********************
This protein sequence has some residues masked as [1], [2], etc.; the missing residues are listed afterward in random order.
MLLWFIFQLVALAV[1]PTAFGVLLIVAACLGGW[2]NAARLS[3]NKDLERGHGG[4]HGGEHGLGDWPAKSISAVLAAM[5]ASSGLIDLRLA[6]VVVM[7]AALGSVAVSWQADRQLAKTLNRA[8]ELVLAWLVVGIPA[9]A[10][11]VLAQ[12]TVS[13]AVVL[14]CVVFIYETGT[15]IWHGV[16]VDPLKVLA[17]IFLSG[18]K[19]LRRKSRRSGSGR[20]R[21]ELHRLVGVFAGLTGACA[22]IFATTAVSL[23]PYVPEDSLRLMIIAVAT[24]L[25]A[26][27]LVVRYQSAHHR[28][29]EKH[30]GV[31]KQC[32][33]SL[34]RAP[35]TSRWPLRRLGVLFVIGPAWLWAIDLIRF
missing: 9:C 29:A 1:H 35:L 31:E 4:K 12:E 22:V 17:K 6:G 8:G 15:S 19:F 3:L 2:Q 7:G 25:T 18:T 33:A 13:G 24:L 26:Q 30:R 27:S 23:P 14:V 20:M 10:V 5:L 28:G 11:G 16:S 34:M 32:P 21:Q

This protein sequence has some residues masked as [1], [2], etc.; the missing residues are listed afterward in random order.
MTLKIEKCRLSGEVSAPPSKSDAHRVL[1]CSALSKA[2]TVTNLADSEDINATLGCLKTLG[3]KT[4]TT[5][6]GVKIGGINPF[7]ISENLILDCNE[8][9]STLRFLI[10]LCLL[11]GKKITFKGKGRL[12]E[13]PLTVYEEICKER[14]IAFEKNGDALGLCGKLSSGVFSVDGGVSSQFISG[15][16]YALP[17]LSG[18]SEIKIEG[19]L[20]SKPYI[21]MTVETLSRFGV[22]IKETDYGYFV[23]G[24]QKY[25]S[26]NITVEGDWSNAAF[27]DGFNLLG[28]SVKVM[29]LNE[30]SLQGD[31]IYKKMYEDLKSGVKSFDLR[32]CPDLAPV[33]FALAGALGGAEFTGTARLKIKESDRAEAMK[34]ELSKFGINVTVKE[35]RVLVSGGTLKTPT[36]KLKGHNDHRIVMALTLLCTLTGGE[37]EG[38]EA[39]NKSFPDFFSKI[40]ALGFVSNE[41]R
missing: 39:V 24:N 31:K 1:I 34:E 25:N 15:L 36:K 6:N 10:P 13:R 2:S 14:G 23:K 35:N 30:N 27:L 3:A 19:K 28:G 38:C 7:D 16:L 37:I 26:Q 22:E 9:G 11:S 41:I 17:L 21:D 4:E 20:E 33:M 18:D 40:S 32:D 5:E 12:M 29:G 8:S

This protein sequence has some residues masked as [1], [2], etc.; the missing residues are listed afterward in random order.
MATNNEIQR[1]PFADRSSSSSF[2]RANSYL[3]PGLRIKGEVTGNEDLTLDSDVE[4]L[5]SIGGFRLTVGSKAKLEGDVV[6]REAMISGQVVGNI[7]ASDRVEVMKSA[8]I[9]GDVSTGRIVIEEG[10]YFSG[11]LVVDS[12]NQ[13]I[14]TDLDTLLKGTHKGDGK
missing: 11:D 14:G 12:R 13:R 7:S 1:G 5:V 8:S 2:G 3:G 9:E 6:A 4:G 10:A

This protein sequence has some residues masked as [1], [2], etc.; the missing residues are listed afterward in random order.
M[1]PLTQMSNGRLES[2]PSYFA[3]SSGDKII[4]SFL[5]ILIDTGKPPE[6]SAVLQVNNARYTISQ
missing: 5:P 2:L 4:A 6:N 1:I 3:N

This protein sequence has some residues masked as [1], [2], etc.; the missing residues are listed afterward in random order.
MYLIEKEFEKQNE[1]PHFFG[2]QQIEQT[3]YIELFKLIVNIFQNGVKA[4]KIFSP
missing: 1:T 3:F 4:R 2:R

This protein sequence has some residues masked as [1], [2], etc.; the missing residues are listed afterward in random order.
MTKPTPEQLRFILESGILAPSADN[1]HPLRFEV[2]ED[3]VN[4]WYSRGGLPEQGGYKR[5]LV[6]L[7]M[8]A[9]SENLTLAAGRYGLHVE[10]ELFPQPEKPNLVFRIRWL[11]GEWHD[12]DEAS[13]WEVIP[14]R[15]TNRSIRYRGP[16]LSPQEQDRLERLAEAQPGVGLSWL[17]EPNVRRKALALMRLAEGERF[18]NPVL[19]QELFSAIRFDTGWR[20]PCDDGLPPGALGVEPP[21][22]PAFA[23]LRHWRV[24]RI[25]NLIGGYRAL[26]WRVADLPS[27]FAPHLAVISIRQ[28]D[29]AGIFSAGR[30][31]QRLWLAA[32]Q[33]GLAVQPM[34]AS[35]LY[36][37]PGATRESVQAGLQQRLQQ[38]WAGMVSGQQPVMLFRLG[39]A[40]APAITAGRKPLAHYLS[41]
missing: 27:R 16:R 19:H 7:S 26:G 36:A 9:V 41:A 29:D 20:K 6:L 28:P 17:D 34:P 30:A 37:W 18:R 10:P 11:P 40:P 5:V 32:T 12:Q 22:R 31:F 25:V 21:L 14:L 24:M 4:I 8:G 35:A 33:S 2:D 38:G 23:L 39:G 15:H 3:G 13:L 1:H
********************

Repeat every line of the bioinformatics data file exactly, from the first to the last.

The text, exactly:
This protein sequence has some residues masked as [1], [2], etc.; the missing residues are listed afterward in random order.
MLLWFIFQLVALAV[1]PTAFGVLLIVAACLGGW[2]NAARLS[3]NKDLERGHGG[4]HGGEHGLGDWPAKSISAVLAAM[5]ASSGLIDLRLA[6]VVVM[7]AALGSVAVSWQADRQLAKTLNRA[8]ELVLAWLVVGIPA[9]A[10][11]VLAQ[12]TVS[13]AVVL[14]CVVFIYETGT[15]IWHGV[16]VDPLKVLA[17]IFLSG[18]K[19]LRRKSRRSGSGR[20]R[21]ELHRLVGVFAGLTGACA[22]IFATTAVSL[23]PYVPEDSLRLMIIAVAT[24]L[25]A[26][27]LVVRYQSAHHR[28][29]EKH[30]GV[31]KQC[32][33]SL[34]RAP[35]TSRWPLRRLGVLFVIGPAWLWAIDLIRF
missing: 9:C 29:A 1:H 35:L 31:E 4:K 12:E 22:V 17:K 6:G 8:G 15:S 19:F 3:L 2:Q 7:G 25:T 18:T 33:A 13:G 24:L 26:Q 30:R 27:S 23:P 14:V 20:M 10:V 5:L 28:G 11:G 16:S 34:M 32:P 21:Q

This protein sequence has some residues masked as [1], [2], etc.; the missing residues are listed afterward in random order.
MTLKIEKCRLSGEVSAPPSKSDAHRVL[1]CSALSKA[2]TVTNLADSEDINATLGCLKTLG[3]KT[4]TT[5][6]GVKIGGINPF[7]ISENLILDCNE[8][9]STLRFLI[10]LCLL[11]GKKITFKGKGRL[12]E[13]PLTVYEEICKER[14]IAFEKNGDALGLCGKLSSGVFSVDGGVSSQFISG[15][16]YALP[17]LSG[18]SEIKIEG[19]L[20]SKPYI[21]MTVETLSRFGV[22]IKETDYGYFV[23]G[24]QKY[25]S[26]NITVEGDWSNAAF[27]DGFNLLG[28]SVKVM[29]LNE[30]SLQGD[31]IYKKMYEDLKSGVKSFDLR[32]CPDLAPV[33]FALAGALGGAEFTGTARLKIKESDRAEAMK[34]ELSKFGINVTVKE[35]RVLVSGGTLKTPT[36]KLKGHNDHRIVMALTLLCTLTGGE[37]EG[38]EA[39]NKSFPDFFSKI[40]ALGFVSNE[41]R
missing: 39:V 24:N 31:K 1:I 34:E 25:N 15:L 36:K 6:N 10:P 13:R 2:S 14:G 23:K 35:N 30:N 27:L 3:A 19:K 28:G 38:C 7:D 16:L 37:I 26:Q 22:E 9:G 11:S 41:I 17:L 21:D 4:E 20:E 33:M 18:D 40:S 32:D 5:E 12:M 29:G 8:S

This protein sequence has some residues masked as [1], [2], etc.; the missing residues are listed afterward in random order.
MATNNEIQR[1]PFADRSSSSSF[2]RANSYL[3]PGLRIKGEVTGNEDLTLDSDVE[4]L[5]SIGGFRLTVGSKAKLEGDVV[6]REAMISGQVVGNI[7]ASDRVEVMKSA[8]I[9]GDVSTGRIVIEEG[10]YFSG[11]LVVDS[12]NQ[13]I[14]TDLDTLLKGTHKGDGK
missing: 11:D 14:G 12:R 13:R 7:S 1:G 5:V 8:S 2:G 3:G 9:E 6:A 4:G 10:A

This protein sequence has some residues masked as [1], [2], etc.; the missing residues are listed afterward in random order.
M[1]PLTQMSNGRLES[2]PSYFA[3]SSGDKII[4]SFL[5]ILIDTGKPPE[6]SAVLQVNNARYTISQ
missing: 5:P 2:L 4:A 6:N 1:I 3:N

This protein sequence has some residues masked as [1], [2], etc.; the missing residues are listed afterward in random order.
MYLIEKEFEKQNE[1]PHFFG[2]QQIEQT[3]YIELFKLIVNIFQNGVKA[4]KIFSP
missing: 1:T 3:F 4:R 2:R

This protein sequence has some residues masked as [1], [2], etc.; the missing residues are listed afterward in random order.
MTKPTPEQLRFILESGILAPSADN[1]HPLRFEV[2]ED[3]VN[4]WYSRGGLPEQGGYKR[5]LV[6]L[7]M[8]A[9]SENLTLAAGRYGLHVE[10]ELFPQPEKPNLVFRIRWL[11]GEWHD[12]DEAS[13]WEVIP[14]R[15]TNRSIRYRGP[16]LSPQEQDRLERLAEAQPGVGLSWL[17]EPNVRRKALALMRLAEGERF[18]NPVL[19]QELFSAIRFDTGWR[20]PCDDGLPPGALGVEPP[21][22]PAFA[23]LRHWRV[24]RI[25]NLIGGYRAL[26]WRVADLPS[27]FAPHLAVISIRQ[28]D[29]AGIFSAGR[30][31]QRLWLAA[32]Q[33]GLAVQPM[34]AS[35]LY[36][37]PGATRESVQAGLQQRLQQ[38]WAGMVSGQQPVMLFRLG[39]A[40]APAITAGRKPLAHYLS[41]
missing: 27:R 16:R 19:H 7:S 26:G 36:A 9:V 41:A 29:D 20:K 6:L 28:P 17:D 34:P 30:A 37:W 18:R 10:P 11:P 40:P 5:V 32:T 12:Q 22:R 31:F 25:V 21:L 14:L 24:M 4:I 8:G 35:A 33:S 2:D 38:G 23:L 39:G 15:H 3:G 13:L 1:H